The French commission dealing with secret information has spoken out
against the release of 13 documents sought by a judge in a French Polynesian investigation into the alleged murder of a Tahiti journalist Jean-Pascale Couraud.
The journalist vanished 11 years ago but in 2004, his family lodged a
complaint for murder after a man linked to an illegal local espionage service claimed he had been kidnapped and drowned.
The investigation, led by a Tahiti-based judge, has been looking at a
possible link to allegations made by a top French secret service official who claimed that France's former president, Jacques Chirac, had a bank account in Japan.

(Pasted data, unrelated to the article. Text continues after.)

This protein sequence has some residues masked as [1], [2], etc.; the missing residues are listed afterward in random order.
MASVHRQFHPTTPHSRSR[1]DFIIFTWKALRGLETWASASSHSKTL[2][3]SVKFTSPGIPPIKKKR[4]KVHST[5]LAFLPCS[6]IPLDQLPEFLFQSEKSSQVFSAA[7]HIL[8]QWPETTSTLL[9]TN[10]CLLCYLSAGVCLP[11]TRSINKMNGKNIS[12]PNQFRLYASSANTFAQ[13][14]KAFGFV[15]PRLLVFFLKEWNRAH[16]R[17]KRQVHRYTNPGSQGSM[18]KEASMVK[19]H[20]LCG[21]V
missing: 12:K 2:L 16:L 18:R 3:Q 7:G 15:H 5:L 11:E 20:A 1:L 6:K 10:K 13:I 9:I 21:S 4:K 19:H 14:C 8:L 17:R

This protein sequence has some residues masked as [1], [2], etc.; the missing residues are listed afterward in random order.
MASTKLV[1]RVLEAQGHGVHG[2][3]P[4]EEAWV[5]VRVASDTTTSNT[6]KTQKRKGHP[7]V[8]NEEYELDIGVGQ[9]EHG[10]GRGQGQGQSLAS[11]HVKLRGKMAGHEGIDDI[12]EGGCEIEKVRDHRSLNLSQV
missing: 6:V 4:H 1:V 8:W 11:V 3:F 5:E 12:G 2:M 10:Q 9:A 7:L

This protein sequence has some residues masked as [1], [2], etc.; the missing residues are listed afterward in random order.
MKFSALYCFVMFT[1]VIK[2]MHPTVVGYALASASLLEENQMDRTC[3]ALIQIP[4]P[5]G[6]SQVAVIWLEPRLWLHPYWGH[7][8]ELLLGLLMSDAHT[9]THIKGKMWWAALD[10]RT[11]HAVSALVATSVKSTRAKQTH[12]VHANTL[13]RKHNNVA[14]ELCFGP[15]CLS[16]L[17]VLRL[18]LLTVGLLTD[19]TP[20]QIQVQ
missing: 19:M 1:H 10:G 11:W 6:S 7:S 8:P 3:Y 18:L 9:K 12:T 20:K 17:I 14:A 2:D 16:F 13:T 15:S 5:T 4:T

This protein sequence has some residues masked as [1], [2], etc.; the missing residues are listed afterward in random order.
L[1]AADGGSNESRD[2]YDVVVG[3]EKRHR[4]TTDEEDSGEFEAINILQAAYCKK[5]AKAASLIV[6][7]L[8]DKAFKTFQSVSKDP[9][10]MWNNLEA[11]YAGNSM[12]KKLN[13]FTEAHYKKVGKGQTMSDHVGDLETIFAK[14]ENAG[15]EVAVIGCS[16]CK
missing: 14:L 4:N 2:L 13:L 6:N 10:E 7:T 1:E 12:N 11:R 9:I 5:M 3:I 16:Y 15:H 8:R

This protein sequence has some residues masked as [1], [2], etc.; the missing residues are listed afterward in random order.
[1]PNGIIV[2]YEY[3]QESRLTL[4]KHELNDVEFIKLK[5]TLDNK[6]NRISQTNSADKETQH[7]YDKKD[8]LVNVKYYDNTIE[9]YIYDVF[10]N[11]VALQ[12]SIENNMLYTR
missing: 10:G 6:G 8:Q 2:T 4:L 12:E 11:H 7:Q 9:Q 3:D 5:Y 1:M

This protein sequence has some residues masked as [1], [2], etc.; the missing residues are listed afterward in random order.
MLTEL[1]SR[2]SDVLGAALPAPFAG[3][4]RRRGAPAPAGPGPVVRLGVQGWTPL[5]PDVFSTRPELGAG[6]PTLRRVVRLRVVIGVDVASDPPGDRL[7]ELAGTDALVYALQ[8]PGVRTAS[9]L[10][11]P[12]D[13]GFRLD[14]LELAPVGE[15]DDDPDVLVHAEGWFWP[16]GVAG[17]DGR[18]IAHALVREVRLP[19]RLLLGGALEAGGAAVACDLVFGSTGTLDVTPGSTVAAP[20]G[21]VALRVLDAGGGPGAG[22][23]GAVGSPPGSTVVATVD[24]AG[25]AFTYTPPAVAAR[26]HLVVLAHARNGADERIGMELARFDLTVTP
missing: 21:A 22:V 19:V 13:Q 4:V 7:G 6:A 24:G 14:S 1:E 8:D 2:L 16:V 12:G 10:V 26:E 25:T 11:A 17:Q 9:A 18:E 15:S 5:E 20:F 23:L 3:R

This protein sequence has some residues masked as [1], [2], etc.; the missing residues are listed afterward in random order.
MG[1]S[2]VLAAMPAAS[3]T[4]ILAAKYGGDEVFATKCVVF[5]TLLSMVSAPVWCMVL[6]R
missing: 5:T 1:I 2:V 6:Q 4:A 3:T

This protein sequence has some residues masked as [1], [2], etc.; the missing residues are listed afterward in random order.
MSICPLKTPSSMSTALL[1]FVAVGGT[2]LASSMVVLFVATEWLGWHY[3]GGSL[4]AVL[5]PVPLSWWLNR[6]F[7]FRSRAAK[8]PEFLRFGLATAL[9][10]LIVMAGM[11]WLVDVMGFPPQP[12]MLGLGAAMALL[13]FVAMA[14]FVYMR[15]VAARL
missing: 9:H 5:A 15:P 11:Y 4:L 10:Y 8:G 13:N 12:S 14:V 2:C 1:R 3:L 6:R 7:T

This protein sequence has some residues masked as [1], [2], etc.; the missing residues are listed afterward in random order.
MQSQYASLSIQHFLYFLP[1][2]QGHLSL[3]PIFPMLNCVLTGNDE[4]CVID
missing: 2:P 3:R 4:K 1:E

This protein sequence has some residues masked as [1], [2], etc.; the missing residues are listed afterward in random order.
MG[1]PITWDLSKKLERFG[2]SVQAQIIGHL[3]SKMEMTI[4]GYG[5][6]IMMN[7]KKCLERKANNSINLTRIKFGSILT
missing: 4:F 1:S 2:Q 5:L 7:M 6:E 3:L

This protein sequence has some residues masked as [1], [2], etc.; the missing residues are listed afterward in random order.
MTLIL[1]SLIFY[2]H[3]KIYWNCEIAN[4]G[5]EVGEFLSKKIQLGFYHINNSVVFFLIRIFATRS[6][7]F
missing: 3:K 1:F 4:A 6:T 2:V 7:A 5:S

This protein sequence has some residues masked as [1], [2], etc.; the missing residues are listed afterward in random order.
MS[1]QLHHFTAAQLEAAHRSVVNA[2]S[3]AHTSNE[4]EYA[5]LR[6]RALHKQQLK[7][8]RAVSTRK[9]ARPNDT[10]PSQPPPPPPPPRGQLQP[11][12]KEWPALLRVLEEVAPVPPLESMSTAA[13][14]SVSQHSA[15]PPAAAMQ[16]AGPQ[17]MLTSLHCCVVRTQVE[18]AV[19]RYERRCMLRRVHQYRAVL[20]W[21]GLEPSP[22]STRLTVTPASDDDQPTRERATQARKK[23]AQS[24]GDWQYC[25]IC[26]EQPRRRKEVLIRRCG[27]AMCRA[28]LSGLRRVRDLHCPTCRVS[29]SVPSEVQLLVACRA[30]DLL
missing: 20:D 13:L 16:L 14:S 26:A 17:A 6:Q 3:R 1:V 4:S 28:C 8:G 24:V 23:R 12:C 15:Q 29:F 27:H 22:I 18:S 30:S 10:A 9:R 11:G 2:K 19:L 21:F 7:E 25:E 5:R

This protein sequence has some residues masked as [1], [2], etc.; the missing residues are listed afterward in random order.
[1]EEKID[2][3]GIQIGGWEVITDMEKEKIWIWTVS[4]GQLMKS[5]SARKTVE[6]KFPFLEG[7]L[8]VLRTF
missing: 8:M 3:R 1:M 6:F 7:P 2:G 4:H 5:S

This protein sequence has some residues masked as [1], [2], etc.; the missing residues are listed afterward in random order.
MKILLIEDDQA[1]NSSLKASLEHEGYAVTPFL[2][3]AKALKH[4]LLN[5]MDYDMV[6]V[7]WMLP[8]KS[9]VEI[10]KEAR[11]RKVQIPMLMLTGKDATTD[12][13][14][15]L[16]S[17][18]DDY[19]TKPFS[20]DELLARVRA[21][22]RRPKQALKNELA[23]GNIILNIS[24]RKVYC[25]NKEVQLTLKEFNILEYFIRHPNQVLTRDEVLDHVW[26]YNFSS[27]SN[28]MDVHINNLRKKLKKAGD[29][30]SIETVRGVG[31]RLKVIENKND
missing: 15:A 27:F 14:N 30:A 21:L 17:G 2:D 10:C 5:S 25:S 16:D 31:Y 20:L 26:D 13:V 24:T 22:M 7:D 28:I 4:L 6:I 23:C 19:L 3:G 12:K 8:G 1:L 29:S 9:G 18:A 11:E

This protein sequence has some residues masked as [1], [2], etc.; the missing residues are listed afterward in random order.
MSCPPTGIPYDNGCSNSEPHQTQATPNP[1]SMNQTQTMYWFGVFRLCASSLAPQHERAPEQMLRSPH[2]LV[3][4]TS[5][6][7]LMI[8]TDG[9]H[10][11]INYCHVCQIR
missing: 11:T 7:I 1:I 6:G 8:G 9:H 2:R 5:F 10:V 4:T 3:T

But Mr Couraud's former lawyer, Dominique des Arcis, says at the time of the journalist's disappearance, he was not pursuing any alleged financial links between Tahiti and any Japanese account in the
name of Mr Chirac.
While recommending that the secret service withhold 13 documents, the
French commission has approved the application for 13 other documents to be declassified.
The French Polynesian president at the time of the journalist's
disappearance, Gaston Flosse, told the assembly in Tahiti in 2004 that he never wished nor ordered anybody's death.